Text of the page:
Taylor M.J. and Clark C.L.: Evidence for a novel source of relaxin: atrial cardiocytes. J Endocrinol 143:R5-R8, 1994.PubMedCrossRefGoogle Scholar
  7. 7.
    Bigazzi M., Bani D., Bani G., and Bani-Sacchi T.: Relaxin and the cardio-circulatory system. In: MacLennan A.H., Tregear R.G., and Bryant-Greenwood, Eds. Progress in Relaxin Research. Singapore, World Scientific Publishing Co., 449-507, 1995.Google Scholar
  8. 8.
    Massicott G., Parent A., and St Louis J.: Blunted response to vasoconstrictors in mesenteric vasculature but not in portal vein of spontaneously hypersensitive rats treated with relaxin. Proc Soc Exp Biol Med, 190:254-259, 1988.Google Scholar
  9. 9.
    Bani Sacchi T., Bigazzi M., Bani D., Mannaioni P.F., and Masini E.: Relaxin-induced increased coronary flow through stimulation of nitric oxide production. Br J Pharmacol, 116:1589-1594,1995.PubMedCrossRefGoogle Scholar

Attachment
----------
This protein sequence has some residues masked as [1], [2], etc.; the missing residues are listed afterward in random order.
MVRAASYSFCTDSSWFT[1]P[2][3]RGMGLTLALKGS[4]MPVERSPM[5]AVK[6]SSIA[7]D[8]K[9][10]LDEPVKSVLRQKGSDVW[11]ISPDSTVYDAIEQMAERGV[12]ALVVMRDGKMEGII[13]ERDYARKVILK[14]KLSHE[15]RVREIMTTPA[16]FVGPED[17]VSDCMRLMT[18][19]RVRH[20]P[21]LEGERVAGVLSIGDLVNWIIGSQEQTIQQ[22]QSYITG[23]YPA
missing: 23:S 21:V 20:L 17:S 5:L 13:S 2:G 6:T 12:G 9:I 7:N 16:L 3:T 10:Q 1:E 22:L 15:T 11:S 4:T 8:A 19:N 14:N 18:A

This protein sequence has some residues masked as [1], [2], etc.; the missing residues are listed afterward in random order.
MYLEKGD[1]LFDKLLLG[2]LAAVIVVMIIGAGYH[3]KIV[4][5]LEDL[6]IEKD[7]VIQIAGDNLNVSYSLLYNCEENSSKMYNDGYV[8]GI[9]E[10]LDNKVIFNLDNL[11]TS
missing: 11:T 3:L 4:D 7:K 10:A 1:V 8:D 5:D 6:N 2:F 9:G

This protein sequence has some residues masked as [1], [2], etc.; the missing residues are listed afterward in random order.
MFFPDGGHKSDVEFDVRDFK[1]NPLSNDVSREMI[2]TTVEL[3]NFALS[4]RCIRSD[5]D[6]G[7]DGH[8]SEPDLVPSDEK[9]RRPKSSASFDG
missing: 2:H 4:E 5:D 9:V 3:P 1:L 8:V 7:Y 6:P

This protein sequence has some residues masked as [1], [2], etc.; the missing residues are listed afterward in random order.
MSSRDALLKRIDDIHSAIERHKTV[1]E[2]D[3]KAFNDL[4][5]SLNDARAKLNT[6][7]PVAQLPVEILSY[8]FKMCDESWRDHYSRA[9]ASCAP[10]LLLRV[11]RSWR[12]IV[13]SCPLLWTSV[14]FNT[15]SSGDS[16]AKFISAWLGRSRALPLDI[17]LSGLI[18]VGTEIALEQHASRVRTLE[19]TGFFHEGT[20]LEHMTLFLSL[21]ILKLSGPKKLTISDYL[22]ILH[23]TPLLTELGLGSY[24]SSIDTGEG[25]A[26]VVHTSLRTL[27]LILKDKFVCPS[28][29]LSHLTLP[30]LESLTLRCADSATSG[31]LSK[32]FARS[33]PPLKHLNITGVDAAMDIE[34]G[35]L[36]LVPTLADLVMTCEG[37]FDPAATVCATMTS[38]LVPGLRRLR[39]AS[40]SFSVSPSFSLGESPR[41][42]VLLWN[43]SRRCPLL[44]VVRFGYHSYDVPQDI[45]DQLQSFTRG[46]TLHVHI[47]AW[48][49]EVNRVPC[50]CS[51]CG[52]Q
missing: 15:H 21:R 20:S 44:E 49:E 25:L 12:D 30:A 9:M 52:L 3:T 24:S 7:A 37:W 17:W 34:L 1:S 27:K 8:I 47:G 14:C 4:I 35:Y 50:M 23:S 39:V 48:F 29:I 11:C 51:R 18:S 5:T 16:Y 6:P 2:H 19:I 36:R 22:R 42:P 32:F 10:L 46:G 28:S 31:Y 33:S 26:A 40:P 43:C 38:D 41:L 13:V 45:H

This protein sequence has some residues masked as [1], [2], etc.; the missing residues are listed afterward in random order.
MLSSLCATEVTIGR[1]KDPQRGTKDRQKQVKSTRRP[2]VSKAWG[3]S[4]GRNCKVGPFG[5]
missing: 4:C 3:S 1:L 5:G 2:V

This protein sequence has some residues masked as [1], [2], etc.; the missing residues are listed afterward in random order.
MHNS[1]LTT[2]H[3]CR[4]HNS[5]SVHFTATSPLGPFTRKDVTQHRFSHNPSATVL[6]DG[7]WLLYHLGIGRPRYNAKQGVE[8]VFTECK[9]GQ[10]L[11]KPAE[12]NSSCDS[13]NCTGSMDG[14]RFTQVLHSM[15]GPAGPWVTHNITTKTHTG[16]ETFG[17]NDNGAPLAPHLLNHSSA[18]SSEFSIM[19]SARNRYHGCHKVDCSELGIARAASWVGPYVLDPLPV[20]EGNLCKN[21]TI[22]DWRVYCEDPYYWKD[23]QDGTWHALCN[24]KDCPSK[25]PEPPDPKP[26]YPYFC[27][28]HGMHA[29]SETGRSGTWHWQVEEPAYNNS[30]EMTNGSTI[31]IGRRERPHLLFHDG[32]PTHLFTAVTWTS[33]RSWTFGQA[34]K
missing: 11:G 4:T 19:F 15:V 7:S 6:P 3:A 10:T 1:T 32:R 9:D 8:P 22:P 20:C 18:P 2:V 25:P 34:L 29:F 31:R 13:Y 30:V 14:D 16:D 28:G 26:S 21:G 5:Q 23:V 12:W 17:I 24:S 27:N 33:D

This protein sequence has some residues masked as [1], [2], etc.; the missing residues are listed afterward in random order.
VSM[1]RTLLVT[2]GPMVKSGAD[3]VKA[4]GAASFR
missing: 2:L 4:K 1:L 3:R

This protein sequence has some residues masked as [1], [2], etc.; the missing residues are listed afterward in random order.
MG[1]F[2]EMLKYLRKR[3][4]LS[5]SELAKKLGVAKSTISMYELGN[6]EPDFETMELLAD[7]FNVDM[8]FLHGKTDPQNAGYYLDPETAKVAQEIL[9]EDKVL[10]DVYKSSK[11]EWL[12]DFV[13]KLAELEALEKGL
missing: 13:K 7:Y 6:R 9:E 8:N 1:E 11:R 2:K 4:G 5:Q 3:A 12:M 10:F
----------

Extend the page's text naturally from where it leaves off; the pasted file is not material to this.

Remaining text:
10. 10.
    Masini E., Pistelli A., Gambassi F., Di Bello M.G., and Mannaioni P.F.: The role of nitric oxide in anaphylactic reaction of isolated guinea pig hearts and mast cells. Nitric Oxide: Brain and Immune System. London and Chapel Hill, Moncada S., Nisticò G., and Higgs E.A., Eds., Portland Press Ltd, 277-287, 1994.Google Scholar
  11. 11.
    Masini E., Bani D., Bigazzi M., Mannaioni P.F., and Bani Sacchi T.: Effects of relaxin on mast cells. In vitro and in vivo studies in rats and guinea pigs. J Clin Invest, 94:1974-1980, 1994.PubMedCrossRefGoogle Scholar
  12. 12.